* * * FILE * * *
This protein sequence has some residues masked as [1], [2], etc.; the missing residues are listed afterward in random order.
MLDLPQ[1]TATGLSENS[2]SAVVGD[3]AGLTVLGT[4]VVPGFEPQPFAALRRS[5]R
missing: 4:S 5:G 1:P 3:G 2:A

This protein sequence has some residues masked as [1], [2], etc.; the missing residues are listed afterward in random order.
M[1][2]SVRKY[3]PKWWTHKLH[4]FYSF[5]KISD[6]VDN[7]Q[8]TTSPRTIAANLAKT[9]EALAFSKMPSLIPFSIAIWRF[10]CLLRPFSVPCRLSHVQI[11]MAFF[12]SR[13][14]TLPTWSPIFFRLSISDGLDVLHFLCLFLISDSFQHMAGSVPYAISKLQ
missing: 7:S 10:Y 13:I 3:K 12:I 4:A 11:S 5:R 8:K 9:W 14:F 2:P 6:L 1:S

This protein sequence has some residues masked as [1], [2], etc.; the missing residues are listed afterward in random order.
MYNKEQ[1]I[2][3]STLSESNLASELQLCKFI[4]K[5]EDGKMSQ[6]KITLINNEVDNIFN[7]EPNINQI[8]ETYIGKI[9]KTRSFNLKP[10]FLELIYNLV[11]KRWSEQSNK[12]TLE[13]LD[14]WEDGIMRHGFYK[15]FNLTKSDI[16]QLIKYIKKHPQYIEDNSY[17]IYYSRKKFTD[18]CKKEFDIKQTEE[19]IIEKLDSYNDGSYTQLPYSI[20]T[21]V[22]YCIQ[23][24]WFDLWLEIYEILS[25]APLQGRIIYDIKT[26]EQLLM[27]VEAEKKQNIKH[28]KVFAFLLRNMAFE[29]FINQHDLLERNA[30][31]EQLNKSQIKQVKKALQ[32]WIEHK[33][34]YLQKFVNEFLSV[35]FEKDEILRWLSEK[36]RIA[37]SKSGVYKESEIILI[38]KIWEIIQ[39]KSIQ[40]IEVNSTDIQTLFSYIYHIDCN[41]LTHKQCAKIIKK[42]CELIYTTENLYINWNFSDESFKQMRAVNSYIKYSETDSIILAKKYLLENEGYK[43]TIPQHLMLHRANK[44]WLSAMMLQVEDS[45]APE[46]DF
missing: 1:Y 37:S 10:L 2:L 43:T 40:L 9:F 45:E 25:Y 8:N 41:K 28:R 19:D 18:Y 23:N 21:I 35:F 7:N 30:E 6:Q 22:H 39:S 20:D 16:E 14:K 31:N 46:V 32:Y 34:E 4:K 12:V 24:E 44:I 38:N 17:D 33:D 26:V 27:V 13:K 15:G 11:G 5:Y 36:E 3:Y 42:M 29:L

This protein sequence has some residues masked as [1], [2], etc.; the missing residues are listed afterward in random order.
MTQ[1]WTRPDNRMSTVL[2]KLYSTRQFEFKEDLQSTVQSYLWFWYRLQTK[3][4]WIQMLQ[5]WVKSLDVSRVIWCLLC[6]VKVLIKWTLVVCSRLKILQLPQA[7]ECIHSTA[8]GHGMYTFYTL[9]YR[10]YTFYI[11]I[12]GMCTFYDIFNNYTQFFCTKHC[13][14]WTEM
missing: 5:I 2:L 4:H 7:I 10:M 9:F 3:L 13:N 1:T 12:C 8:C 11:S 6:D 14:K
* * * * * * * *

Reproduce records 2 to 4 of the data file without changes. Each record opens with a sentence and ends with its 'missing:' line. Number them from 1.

This protein sequence has some residues masked as [1], [2], etc.; the missing residues are listed afterward in random order.
M[1][2]SVRKY[3]PKWWTHKLH[4]FYSF[5]KISD[6]VDN[7]Q[8]TTSPRTIAANLAKT[9]EALAFSKMPSLIPFSIAIWRF[10]CLLRPFSVPCRLSHVQI[11]MAFF[12]SR[13][14]TLPTWSPIFFRLSISDGLDVLHFLCLFLISDSFQHMAGSVPYAISKLQ
missing: 7:S 10:Y 13:I 3:K 12:I 4:A 11:S 5:R 8:K 9:W 14:F 2:P 6:L 1:S

This protein sequence has some residues masked as [1], [2], etc.; the missing residues are listed afterward in random order.
MYNKEQ[1]I[2][3]STLSESNLASELQLCKFI[4]K[5]EDGKMSQ[6]KITLINNEVDNIFN[7]EPNINQI[8]ETYIGKI[9]KTRSFNLKP[10]FLELIYNLV[11]KRWSEQSNK[12]TLE[13]LD[14]WEDGIMRHGFYK[15]FNLTKSDI[16]QLIKYIKKHPQYIEDNSY[17]IYYSRKKFTD[18]CKKEFDIKQTEE[19]IIEKLDSYNDGSYTQLPYSI[20]T[21]V[22]YCIQ[23][24]WFDLWLEIYEILS[25]APLQGRIIYDIKT[26]EQLLM[27]VEAEKKQNIKH[28]KVFAFLLRNMAFE[29]FINQHDLLERNA[30][31]EQLNKSQIKQVKKALQ[32]WIEHK[33][34]YLQKFVNEFLSV[35]FEKDEILRWLSEK[36]RIA[37]SKSGVYKESEIILI[38]KIWEIIQ[39]KSIQ[40]IEVNSTDIQTLFSYIYHIDCN[41]LTHKQCAKIIKK[42]CELIYTTENLYINWNFSDESFKQMRAVNSYIKYSETDSIILAKKYLLENEGYK[43]TIPQHLMLHRANK[44]WLSAMMLQVEDS[45]APE[46]DF
missing: 1:Y 37:S 10:L 2:L 43:T 40:L 9:F 45:E 25:Y 8:N 41:K 28:R 19:D 18:Y 23:N 21:I 35:F 7:N 30:E 6:Q 22:H 39:S 20:D 16:E 14:K 31:N 46:V 32:Y 34:E 4:K 12:V 24:E 44:I 38:N 17:D 33:D 26:V 27:V 13:K 15:G 11:G 5:Y 36:E 3:Y 42:M 29:L

This protein sequence has some residues masked as [1], [2], etc.; the missing residues are listed afterward in random order.
MTQ[1]WTRPDNRMSTVL[2]KLYSTRQFEFKEDLQSTVQSYLWFWYRLQTK[3][4]WIQMLQ[5]WVKSLDVSRVIWCLLC[6]VKVLIKWTLVVCSRLKILQLPQA[7]ECIHSTA[8]GHGMYTFYTL[9]YR[10]YTFYI[11]I[12]GMCTFYDIFNNYTQFFCTKHC[13][14]WTEM
missing: 5:I 2:L 4:H 7:I 10:M 9:F 3:L 13:N 1:T 12:C 8:C 11:S 6:D 14:K